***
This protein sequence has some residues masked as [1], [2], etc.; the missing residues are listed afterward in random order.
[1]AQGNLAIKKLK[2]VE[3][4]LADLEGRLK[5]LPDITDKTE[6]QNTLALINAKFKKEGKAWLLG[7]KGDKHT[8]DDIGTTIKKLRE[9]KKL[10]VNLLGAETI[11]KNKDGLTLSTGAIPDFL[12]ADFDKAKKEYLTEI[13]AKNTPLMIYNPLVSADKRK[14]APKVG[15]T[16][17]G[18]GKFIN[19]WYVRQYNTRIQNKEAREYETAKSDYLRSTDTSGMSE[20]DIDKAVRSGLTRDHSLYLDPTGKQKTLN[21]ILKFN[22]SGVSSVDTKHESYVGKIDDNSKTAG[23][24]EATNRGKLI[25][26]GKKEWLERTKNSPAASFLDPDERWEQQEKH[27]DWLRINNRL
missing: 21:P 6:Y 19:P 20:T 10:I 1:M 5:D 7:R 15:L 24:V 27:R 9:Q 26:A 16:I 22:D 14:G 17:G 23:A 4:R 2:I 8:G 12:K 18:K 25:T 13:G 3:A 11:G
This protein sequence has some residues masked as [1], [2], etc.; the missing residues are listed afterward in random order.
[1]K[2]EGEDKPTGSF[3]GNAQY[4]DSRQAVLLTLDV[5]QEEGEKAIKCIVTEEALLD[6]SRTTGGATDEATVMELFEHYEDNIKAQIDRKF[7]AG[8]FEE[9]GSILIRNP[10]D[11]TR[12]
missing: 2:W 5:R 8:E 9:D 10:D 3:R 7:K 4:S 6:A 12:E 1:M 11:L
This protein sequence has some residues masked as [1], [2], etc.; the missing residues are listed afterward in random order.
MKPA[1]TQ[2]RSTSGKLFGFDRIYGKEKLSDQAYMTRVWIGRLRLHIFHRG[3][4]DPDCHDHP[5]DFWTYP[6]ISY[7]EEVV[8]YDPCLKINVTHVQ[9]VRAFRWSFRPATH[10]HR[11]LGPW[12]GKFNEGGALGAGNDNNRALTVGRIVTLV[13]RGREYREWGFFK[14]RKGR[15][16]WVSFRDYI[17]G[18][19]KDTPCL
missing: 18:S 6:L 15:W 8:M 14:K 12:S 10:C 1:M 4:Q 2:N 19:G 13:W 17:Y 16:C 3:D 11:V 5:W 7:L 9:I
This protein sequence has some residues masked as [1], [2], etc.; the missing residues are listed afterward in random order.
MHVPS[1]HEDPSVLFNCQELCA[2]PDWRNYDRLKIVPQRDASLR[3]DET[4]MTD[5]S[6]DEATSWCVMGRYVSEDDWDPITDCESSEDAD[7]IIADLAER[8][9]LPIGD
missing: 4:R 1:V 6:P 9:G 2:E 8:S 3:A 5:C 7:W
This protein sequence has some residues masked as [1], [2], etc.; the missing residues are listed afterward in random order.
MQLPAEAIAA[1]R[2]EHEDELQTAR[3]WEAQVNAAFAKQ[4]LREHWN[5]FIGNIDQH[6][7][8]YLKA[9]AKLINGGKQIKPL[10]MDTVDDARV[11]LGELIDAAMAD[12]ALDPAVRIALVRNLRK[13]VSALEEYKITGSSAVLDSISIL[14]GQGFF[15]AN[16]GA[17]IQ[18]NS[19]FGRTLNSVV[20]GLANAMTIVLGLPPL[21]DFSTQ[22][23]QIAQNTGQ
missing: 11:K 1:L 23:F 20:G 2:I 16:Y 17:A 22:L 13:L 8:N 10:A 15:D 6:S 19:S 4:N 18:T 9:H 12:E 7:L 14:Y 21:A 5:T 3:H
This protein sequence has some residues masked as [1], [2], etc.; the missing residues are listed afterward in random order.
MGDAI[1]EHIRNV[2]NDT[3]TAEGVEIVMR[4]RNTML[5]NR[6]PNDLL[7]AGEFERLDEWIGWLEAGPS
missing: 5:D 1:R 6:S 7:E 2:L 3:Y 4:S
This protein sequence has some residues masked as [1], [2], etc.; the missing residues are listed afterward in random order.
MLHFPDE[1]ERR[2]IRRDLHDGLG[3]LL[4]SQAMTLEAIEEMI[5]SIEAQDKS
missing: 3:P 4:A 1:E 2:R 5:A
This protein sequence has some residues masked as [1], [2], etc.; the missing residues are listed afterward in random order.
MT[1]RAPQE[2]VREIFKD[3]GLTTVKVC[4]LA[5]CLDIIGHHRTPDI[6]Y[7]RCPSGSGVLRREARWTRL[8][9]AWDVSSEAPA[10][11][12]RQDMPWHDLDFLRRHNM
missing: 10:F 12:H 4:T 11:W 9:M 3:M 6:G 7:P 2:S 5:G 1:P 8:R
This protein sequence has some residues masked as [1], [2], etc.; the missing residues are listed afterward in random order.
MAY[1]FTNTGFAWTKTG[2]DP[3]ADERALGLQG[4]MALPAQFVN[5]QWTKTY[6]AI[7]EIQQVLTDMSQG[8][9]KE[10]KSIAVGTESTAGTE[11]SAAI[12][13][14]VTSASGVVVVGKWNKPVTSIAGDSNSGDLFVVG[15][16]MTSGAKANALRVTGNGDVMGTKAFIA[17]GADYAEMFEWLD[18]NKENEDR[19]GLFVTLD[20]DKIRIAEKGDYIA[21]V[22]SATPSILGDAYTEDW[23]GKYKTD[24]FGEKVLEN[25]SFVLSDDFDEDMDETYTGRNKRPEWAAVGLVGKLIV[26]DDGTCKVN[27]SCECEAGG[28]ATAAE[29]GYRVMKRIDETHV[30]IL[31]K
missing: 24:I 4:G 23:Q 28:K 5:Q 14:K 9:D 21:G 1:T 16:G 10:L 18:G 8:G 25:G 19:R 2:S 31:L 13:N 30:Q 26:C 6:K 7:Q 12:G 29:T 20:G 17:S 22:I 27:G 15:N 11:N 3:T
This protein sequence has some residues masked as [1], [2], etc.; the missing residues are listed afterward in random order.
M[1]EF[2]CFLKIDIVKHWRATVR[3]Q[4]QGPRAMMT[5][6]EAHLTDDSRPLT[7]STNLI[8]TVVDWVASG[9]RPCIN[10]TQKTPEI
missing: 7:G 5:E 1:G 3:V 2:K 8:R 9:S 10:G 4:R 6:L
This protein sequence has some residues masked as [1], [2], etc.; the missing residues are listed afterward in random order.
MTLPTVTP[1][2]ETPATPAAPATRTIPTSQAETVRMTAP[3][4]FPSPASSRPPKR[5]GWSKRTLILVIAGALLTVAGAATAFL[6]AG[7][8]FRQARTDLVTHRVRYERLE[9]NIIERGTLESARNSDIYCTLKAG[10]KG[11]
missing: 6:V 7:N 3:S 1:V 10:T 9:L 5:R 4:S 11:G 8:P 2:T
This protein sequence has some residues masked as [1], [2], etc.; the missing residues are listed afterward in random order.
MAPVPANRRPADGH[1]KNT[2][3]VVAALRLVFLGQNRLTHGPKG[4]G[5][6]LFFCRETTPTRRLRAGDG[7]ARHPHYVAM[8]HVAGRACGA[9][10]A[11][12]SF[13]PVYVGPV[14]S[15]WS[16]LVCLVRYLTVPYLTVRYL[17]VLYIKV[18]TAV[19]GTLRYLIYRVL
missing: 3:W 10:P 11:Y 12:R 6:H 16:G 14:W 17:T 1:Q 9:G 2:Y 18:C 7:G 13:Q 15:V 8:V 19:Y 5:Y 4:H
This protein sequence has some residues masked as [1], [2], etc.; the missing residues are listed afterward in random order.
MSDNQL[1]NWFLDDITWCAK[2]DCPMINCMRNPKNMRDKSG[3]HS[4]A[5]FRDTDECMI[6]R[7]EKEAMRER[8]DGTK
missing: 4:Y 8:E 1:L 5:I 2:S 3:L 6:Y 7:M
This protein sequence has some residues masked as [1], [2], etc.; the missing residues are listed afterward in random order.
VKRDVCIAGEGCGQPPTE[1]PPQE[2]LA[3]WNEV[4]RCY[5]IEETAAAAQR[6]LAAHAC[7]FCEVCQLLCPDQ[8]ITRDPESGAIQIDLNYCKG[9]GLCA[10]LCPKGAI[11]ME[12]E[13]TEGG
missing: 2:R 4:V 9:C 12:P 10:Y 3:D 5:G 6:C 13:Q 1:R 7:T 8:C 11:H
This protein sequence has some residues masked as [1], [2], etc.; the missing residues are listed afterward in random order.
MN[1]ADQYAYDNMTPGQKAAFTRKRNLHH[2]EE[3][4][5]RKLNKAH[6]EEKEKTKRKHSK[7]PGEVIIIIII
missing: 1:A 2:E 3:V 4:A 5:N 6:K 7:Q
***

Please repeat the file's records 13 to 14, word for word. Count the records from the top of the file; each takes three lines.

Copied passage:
This protein sequence has some residues masked as [1], [2], etc.; the missing residues are listed afterward in random order.
MSDNQL[1]NWFLDDITWCAK[2]DCPMINCMRNPKNMRDKSG[3]HS[4]A[5]FRDTDECMI[6]R[7]EKEAMRER[8]DGTK
missing: 4:Y 8:E 1:L 5:I 2:S 3:L 6:Y 7:M
This protein sequence has some residues masked as [1], [2], etc.; the missing residues are listed afterward in random order.
VKRDVCIAGEGCGQPPTE[1]PPQE[2]LA[3]WNEV[4]RCY[5]IEETAAAAQR[6]LAAHAC[7]FCEVCQLLCPDQ[8]ITRDPESGAIQIDLNYCKG[9]GLCA[10]LCPKGAI[11]ME[12]E[13]TEGG
missing: 2:R 4:V 9:C 12:P 10:Y 3:D 5:G 6:C 13:Q 1:R 7:T 8:C 11:H